Nicotine Could Cause Epigenetic Changes to Testes and Compromise Fertility

March 29, 2016 Bailey Kirkpatrick

Despite the countless destructive health consequences and carcinogenic properties of cigarette smoke, the CDC estimates that 40 million adults in the United States currently smoke cigarettes. The toxic chemicals are capable of causing damage to nearly every organ in the body and can lead to the development of cardiovascular disease, respiratory disease, and cancer. Researchers continue to add to the large body of evidence of the detrimental effects nicotine exposure has on cellular processes and our health. Now, they’re beginning [more…]

New Link Found Between DNA Methyltransferase and Antidepressants

December 15, 2015 Bailey Kirkpatrick

In a new study, researchers have found that epigenetic effects can result from taking a popular antidepressant drug, which may help indicate whether or not a patient will respond positively to the drug. The research team, led by scientists in Germany from the Max Planck Institute of Psychiatry, found a molecular pathway that changes global DNA methylation while in the presence of paroxetine, also referred to as Paxil, a selective serotonin reuptake inhibitor (SSRI). SSRIs are the most commonly prescribed [more…]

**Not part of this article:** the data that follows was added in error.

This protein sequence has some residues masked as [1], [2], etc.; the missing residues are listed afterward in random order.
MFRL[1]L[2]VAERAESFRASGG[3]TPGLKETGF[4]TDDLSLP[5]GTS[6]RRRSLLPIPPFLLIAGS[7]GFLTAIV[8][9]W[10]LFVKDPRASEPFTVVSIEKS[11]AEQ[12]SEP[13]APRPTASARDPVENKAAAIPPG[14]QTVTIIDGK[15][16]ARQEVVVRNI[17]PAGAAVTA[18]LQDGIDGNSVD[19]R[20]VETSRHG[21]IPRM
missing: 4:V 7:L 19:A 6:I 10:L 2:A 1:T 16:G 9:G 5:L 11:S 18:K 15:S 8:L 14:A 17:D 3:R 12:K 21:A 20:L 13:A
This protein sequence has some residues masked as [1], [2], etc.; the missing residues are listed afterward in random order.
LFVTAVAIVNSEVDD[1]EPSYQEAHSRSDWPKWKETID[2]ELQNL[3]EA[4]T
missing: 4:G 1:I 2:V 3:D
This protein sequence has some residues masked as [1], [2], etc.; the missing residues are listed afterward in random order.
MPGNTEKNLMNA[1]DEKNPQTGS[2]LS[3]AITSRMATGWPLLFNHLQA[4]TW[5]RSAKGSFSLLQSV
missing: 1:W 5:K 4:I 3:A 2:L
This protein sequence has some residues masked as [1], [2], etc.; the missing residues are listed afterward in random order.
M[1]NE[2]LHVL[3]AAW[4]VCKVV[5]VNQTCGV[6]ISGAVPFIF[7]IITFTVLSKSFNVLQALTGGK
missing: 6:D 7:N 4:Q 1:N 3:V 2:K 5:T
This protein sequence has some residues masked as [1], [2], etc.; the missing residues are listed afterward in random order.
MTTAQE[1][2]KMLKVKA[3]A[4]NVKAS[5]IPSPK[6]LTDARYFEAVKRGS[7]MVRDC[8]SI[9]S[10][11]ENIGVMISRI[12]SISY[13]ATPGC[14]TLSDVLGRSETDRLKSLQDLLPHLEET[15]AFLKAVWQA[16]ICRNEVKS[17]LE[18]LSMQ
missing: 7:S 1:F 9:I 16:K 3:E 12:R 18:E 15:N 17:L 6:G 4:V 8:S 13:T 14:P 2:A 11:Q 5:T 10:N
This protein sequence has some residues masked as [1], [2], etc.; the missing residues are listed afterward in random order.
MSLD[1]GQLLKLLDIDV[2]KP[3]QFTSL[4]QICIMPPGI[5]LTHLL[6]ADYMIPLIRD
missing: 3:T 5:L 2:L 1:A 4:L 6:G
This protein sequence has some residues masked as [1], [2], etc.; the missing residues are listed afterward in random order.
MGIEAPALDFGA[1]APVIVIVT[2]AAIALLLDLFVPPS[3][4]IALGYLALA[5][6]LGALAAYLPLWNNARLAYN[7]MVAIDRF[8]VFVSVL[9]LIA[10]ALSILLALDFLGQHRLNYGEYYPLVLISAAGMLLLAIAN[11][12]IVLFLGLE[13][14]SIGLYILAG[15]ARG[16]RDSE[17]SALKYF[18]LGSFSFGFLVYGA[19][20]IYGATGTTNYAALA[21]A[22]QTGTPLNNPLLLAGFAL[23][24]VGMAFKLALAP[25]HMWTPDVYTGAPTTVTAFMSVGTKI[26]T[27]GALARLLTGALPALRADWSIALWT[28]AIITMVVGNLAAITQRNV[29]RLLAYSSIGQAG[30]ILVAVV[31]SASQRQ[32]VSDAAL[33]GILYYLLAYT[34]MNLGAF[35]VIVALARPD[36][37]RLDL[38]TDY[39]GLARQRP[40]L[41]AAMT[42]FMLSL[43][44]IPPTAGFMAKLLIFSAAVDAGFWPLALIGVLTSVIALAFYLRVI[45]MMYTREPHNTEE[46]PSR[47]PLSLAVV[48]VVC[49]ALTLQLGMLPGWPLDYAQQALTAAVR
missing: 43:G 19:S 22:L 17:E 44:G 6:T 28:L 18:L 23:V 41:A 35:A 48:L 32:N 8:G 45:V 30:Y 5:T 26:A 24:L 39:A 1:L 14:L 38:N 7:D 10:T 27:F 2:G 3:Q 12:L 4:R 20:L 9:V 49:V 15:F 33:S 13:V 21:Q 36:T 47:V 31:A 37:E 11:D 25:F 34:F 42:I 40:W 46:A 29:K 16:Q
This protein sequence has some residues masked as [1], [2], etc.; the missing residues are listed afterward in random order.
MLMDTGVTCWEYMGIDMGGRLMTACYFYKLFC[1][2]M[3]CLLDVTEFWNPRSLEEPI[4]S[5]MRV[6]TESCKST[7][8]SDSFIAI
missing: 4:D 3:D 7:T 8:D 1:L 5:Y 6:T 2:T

HDAC Inhibitor Could Sharpen Memory and Treat Cancer

December 1, 2015 Bailey Kirkpatrick

New research has found that a histone deacetylase (HDAC) inhibitor drug used to treat cancer could also help sharpen memory and improve one’s ability to learn a new language. It could even help rewire the brain and sustain neurons which could be of benefit to those suffering from Alzheimer’s and dementia. Researchers from Rutgers published a study in the Journal of Neuroscience that investigated a cancer treatment drug, RGFP966, and found that it had other positive effects that were previously [more…]

Researchers Reveal Why Some Cancers Override HDAC Inhibitor Drugs

November 10, 2015 Bailey Kirkpatrick

UK scientists from The University of Birmingham have discovered how certain cancer cells can adapt and render cancer drugs ineffective. These drugs, known as histone deacetylase (HDAC) inhibitors, are designed to disrupt cancer cells’ genetic controls. Their research, published in Epigenetics and Chromatin, may help create new therapies focused on preventing tumors from overcoming HDAC inhibitors (HDACi). Genes can be switched on or off via molecular tags that attach to DNA and transfer signals to tell the cell how to [more…]

Epigenetic Study of Histone Modifications and DNA Damage Could Lead to New Cancer Treatments

October 13, 2015 Bailey Kirkpatrick

DNA damage occurs frequently to cells as a result of normal cellular processes, but one of the worst genetic malfunctions that can occur is DNA double-strand breaks, or DSBs. This can lead to cancer and increased resistance to cancer therapy. New research from scientists at The University of Texas MD Anderson Cancer Center reported their findings regarding histone modifications, the cause of DNA double-strand breaks, and possible ways they can be fixed. Their research was published in Nature Cell Biology. [more…]